Dog cruelty case: Hope of breakthrough

Escrito por Nuria Querol i Viñas. Publicado en News in English.

Animal welfare officers were last night hoping they had secured a breakthrough in the hunt for the person, or persons, responsible for hurling a dog to its death from a 50ft sea cliff. A man has come forward who believes the young pit bull that perished in the sea near Admiralty House Park in Pembroke earlier this week was his pet.
Dog cruelty case: Hope of breakthrough


By Scott Neil


Animal welfare officers were last night hoping they had secured a breakthrough in the hunt for the person, or persons, responsible for hurling a dog to its death from a 50ft sea cliff. A man has come forward who believes the young pit bull that perished in the sea near Admiralty House Park in Pembroke earlier this week was his pet.
The man was due to meet with animal welfare officers yesterday evening to see the body of the dog and confirm whether or not it is his missing pet.
If so, it will give investigators a lead in the hunt for the individual or persons responsible for sending the dog to its death after chaining it to two heavy breeze blocks and throwing it off the cliff near Spanish Point.
Bermuda Police Service animal protection officer Yvonne Ricca, who hopes to reveal more details today, said: “Someone has come forward and said that, from looking at the photos, they think it is their dog.”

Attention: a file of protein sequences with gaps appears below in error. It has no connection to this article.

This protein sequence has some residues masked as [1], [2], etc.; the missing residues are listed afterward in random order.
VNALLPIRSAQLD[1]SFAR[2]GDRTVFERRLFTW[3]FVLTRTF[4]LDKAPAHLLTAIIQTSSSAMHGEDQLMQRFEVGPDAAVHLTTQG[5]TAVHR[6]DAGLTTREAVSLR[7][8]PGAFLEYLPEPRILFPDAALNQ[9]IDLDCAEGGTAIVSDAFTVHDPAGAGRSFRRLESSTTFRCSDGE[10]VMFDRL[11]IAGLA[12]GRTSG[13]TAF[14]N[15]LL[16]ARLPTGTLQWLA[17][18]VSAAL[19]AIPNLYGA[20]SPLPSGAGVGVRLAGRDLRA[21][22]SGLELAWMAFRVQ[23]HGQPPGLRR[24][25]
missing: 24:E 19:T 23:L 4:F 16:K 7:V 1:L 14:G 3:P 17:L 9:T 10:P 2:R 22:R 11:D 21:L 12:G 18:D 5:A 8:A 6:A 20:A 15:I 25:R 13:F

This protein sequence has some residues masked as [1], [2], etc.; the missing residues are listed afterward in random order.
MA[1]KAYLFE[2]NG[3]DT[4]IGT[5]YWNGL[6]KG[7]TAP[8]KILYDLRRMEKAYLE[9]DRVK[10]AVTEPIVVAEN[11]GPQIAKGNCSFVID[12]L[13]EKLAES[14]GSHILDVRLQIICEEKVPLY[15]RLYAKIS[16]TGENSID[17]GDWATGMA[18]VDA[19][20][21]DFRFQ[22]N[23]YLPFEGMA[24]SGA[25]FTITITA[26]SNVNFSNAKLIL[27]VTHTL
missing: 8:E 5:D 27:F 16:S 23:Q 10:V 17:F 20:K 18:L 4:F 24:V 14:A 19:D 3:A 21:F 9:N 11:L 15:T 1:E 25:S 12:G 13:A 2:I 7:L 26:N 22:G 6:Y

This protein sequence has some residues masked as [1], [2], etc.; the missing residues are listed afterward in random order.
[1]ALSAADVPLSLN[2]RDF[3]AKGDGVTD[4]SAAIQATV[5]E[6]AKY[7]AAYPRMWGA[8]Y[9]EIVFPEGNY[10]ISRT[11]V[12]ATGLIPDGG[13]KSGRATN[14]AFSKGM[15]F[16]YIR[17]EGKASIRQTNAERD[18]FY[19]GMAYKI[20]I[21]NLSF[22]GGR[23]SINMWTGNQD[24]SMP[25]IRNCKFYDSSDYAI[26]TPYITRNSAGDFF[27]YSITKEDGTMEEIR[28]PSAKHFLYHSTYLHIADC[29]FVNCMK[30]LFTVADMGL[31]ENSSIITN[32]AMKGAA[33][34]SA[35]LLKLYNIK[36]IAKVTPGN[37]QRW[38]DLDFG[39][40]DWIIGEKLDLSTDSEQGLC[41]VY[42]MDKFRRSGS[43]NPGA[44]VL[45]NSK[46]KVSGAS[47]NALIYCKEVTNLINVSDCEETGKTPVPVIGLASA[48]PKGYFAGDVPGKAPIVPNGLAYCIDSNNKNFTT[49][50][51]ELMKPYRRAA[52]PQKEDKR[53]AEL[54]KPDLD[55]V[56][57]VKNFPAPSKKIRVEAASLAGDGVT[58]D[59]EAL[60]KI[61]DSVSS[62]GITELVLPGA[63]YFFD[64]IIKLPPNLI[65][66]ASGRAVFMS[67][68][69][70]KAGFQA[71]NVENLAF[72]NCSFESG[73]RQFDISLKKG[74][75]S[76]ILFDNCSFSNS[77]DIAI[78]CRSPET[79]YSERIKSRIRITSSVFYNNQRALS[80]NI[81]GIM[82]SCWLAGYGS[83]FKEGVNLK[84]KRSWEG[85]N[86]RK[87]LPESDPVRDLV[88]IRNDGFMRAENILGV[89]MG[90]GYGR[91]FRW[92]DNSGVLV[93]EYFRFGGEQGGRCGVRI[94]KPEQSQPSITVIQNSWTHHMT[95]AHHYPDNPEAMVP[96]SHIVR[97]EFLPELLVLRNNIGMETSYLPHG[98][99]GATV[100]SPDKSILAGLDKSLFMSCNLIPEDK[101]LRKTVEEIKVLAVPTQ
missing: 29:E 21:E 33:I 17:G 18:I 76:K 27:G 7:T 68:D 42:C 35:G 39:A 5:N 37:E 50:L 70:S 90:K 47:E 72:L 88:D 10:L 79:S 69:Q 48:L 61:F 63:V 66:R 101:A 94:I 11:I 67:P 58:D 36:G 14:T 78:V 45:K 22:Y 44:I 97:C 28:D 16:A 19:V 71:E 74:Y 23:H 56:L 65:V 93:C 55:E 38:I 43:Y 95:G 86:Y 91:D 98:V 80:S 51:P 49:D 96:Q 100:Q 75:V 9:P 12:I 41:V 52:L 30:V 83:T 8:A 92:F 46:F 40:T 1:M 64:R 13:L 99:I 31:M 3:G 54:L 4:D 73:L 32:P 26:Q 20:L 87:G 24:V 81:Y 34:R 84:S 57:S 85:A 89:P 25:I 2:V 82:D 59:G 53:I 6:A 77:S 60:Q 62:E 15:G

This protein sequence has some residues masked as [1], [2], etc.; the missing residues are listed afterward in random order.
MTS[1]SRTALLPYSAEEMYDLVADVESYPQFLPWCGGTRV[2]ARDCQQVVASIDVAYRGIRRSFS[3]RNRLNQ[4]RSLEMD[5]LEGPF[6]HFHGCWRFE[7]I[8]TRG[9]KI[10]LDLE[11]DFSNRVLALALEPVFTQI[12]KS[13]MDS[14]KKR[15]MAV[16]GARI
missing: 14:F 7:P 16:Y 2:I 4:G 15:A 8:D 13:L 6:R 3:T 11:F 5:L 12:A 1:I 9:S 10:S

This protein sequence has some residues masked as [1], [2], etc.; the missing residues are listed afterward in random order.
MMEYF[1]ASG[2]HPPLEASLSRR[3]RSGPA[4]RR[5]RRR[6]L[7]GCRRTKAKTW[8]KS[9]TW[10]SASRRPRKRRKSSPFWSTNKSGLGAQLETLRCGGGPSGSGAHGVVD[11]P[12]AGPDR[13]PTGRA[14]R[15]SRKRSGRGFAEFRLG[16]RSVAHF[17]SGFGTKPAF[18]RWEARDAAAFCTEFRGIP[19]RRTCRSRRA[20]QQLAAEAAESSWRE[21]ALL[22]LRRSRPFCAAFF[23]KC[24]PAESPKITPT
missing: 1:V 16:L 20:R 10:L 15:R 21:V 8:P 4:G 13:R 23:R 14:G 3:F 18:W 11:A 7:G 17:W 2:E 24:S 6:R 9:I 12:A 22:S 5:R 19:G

P.c. Ricca said that, should the individual confirm it is their dog, they will be able to identify the location from where the dog was taken and hopefully discover useful information from neighbours that could identify the culprit who carried out the cruel act against the red-tan coloured pit bull.
It was help from the public that alerted the authorities to a previous case of two pit bulls that had been buried alive .
“A member of the public who knew the person had these dogs, then saw them digging a hole and then noticed the dogs missing the next day, informed us - otherwise we would have never known,” said P.c. Ricca.
In that instance in 2003, Pembroke man Steven Phipps was jailed for nine months after confessing to the crime.
When asked if current penalties and punishments for animal cruelty were tough enough to be a deterrent to others, P.c. Ricca said: “If someone is found guilty of cruelty and it is a bad case they can go to prison for one year. “We have started to write up amendments to change legislation with higher fines and punishments, which will eventually go to Cabinet.”
The Society for the Prevention of Cruelty to Animals has restated that it is determined to prevent cruelty to animals and to prosecute wherever possible.
Heather Kromer, President of the SPCA, said: “The SPCA is currently considering ways to prevent the barbaric elimination of unwanted animals by owners by encouraging owners to anonymously drop off these animals to us, even if it means doing so during off hours.”
Theresa Ince, SPCA shelter manager, would also like to see greater education of the public and awareness that they can seek help if they have a pet they no longer want or a dog that is overly aggressive. Anyone who wishes to report the mistreatment of an animal can do so by calling anonymously the SPCA at 236-7333, Crimestoppers on 1-800-623-8477 or the Police animal protection officer on 515-0390.